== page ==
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CBD Oil Certificate of Analysis: How to Analyze CBD CoA Tests

Learn how to read, analyze and understand CBD oil Certificate of Analysis tests to help find the highest-quality cannabis oils and best hemp-derived cannabidiol tinctures that are free of toxic impurities by examining a CoA from independent third-party labs correctly.

Andrew Taft

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How to Read, Analyze, and Understand CBD Oil Certificate of Analysis Tests

Many CBD companies share their certificates of analysis online. Unfortunately, some CBD users don’t know how to read these certificates.

Certificates of analysis look complicated. Some look like lab reports. Others have detailed chemical information that makes no sense to average CBD users. At first glance, it all seems intimidating.

We’re here to help. Today, we’re explaining how to read, analyze, and understand the CBD oil certificate of analysis (CoA) tests.

What is a Certificate of Analysis Test?

A certificate of analysis (CoA) is a document explaining the composition of a product – like a CBD oil or cannabis strain. This document is issued by an accredited laboratory.

Source: Charlotte’s Web (here)

A CBD certificate of analysis will include a full list of cannabinoids, terpenes, and microbiological levels. It also lists things you don’t want in your product – including contaminants like pesticides, solvent residue, and heavy metals.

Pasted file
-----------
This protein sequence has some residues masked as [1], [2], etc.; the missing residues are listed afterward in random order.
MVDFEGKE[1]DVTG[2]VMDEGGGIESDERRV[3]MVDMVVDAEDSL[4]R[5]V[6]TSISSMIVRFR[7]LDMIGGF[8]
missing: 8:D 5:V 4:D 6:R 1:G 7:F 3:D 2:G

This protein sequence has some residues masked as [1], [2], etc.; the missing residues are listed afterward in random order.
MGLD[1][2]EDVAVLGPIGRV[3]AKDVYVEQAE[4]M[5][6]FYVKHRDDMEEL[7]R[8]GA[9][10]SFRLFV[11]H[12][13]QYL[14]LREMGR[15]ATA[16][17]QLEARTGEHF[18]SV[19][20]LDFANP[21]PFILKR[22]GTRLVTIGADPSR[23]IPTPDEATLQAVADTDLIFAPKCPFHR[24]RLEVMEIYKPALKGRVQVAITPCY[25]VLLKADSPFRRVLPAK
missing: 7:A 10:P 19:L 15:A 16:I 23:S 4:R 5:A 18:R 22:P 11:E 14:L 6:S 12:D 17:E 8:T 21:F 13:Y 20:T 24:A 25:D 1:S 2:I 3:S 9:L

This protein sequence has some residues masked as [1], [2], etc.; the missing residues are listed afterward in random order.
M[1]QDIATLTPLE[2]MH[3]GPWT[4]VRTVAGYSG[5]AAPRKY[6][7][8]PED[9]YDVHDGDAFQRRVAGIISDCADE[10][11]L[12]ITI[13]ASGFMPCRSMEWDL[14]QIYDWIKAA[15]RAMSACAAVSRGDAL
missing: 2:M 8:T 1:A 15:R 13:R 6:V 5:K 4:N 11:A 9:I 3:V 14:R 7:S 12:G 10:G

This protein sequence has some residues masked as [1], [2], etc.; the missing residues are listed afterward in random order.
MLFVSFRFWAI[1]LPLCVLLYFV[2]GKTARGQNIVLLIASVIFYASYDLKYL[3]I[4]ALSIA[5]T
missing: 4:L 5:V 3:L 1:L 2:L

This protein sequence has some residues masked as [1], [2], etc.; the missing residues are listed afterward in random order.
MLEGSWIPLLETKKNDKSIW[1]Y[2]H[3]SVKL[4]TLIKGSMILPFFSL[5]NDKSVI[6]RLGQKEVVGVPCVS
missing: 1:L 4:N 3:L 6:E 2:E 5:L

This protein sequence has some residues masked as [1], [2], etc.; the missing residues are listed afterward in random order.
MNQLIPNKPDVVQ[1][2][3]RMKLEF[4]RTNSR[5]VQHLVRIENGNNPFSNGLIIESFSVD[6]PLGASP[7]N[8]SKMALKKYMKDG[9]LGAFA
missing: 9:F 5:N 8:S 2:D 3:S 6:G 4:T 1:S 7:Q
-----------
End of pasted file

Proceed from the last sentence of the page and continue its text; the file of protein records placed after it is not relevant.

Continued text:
All reputable CBD companies publish certificates of analysis online. You might enter the batch number into an online form, for example, to view a certificate for that product. Or, scan the QR code on the label to instantly see that product’s CoA.

Why Are Certificates of Analysis Important?

Certificates of analysis are crucial. Any CBD company can brag about their purity and potency online, but a certificate of analysis tells the real story.

One 2017 study found over 70% of CBD products sold online were mislabeled. Researchers purchased and tested 84 products and found many of them had lower dosages than labeled.

Without certificates of analysis, two CBD products might seem identical – but in reality, they’re vastly different. One CBD product might be loaded with contaminants, pesticides, and heavy metals. Another CBD product might be packed with terpenes and other full-spectrum goodies. Both CBD products are labeled as having 500mg of CBD – but the quality of this CBD varies widely.